How to Set Up Your Kids to Become Millionaires by Retirement Without Bankrupting You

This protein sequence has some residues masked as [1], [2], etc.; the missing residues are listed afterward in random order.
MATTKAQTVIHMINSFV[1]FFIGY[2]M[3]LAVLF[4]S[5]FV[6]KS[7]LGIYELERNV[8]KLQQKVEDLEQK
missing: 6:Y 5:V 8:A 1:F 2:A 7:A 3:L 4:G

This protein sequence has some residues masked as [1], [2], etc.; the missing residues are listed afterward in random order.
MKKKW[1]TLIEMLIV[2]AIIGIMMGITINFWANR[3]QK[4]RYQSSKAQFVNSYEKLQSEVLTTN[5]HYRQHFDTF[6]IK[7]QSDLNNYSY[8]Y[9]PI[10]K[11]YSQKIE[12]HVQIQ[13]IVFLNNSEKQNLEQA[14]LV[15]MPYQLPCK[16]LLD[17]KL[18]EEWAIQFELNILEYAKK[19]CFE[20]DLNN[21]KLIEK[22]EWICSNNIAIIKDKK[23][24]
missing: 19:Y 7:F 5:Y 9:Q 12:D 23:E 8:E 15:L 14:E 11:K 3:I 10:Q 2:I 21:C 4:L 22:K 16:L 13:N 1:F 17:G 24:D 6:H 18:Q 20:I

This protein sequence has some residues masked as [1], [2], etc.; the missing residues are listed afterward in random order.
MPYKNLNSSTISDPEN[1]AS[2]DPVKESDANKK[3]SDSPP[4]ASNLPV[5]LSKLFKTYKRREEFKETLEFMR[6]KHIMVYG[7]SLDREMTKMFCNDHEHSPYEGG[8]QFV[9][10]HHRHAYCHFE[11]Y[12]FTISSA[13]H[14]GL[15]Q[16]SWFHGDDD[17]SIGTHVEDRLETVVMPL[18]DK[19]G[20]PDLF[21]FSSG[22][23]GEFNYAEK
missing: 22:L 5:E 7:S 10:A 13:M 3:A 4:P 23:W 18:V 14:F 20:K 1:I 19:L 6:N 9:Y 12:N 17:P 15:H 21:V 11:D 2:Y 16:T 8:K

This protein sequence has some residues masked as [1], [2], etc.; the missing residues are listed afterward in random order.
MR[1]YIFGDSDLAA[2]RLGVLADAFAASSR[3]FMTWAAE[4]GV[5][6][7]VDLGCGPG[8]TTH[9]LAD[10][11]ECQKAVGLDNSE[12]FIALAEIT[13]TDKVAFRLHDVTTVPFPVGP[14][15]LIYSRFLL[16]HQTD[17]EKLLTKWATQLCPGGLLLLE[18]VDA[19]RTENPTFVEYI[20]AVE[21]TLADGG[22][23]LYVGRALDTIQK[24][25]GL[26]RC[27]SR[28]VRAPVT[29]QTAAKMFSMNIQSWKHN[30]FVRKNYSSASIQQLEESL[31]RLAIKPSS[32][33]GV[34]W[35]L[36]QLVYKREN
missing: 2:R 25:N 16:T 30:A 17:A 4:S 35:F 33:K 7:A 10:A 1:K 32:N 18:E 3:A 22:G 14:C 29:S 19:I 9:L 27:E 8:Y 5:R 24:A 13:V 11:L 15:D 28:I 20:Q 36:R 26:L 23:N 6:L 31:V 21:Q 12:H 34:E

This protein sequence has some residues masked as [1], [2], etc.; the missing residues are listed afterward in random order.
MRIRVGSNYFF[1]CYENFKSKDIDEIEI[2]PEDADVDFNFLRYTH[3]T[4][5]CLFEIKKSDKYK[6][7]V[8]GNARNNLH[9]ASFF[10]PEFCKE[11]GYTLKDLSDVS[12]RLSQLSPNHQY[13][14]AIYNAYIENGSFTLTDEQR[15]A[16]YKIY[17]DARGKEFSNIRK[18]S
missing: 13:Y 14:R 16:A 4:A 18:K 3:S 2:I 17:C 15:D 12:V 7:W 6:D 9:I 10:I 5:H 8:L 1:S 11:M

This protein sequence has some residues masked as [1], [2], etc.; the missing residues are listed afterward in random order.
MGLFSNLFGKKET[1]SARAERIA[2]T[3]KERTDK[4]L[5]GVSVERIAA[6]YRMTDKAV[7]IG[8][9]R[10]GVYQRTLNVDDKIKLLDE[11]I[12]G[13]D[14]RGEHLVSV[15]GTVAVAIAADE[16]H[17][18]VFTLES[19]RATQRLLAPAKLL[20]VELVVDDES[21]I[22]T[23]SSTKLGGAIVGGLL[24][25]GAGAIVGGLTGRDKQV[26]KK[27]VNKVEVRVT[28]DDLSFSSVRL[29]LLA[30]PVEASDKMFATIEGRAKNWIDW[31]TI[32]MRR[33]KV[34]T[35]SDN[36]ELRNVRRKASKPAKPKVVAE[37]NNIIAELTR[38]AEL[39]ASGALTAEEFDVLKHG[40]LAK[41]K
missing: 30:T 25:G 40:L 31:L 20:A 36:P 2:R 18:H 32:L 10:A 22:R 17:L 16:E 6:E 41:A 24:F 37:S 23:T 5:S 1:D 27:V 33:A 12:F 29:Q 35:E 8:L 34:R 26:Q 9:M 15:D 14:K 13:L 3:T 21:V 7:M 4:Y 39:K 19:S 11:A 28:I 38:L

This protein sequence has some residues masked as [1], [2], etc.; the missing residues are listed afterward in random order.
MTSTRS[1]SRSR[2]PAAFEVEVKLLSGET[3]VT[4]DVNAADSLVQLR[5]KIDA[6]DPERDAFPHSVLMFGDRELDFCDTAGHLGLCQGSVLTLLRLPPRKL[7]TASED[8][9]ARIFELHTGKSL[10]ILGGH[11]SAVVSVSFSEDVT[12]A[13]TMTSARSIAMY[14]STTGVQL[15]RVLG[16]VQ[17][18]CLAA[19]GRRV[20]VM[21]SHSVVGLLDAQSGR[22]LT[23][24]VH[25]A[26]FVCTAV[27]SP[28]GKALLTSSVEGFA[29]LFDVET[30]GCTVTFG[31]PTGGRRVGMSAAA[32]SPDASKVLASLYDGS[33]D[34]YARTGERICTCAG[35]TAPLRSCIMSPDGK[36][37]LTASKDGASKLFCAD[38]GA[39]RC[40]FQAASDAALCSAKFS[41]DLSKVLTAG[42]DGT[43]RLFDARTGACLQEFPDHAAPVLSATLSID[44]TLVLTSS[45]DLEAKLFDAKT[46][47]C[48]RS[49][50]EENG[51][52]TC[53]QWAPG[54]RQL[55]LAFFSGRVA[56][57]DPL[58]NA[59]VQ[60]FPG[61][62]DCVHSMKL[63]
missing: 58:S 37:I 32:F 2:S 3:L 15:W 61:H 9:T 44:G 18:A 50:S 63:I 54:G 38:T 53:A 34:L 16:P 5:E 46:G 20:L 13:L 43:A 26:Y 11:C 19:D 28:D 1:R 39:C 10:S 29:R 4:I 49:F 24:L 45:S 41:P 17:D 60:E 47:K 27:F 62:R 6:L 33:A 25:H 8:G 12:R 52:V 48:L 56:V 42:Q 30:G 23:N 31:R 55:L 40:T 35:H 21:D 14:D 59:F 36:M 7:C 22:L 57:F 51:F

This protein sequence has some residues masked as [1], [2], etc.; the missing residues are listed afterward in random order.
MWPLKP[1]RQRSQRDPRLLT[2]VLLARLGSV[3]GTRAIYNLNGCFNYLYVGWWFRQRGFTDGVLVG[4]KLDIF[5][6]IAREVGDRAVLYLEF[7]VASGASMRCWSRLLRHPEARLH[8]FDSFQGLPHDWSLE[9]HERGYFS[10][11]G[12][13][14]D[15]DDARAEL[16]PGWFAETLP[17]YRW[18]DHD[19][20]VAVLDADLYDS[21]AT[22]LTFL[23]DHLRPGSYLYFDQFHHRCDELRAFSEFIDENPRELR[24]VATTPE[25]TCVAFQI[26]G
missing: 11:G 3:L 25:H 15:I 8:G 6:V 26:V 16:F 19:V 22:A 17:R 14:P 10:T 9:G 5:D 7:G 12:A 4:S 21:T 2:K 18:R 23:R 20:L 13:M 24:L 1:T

Gary Sidder set up Roth IRAs for his sons when they turned 13. Each year, the certified financial planner and his wife, Francie Steinzeig, a school psychologist, contributed an amount equal to whatever the two boys earned cutting lawns, shoveling snow and doing odd jobs. As the sons' earnings increased, so did the parental contributions."Initially we started with $400, and now we do $5,500 for each," the annual maximum allowable contribution, says Sidder of Littleton, Colorado. "Now that their accounts are worth more than $100,000 and $65,000, respectively, they do see the value of saving and starting early."Even if no further contributions are made, the sons who are now 32 and 27 could see their accounts top $1 million by retirement age, assuming conservative 7 percent average annual returns.  Continue reading...

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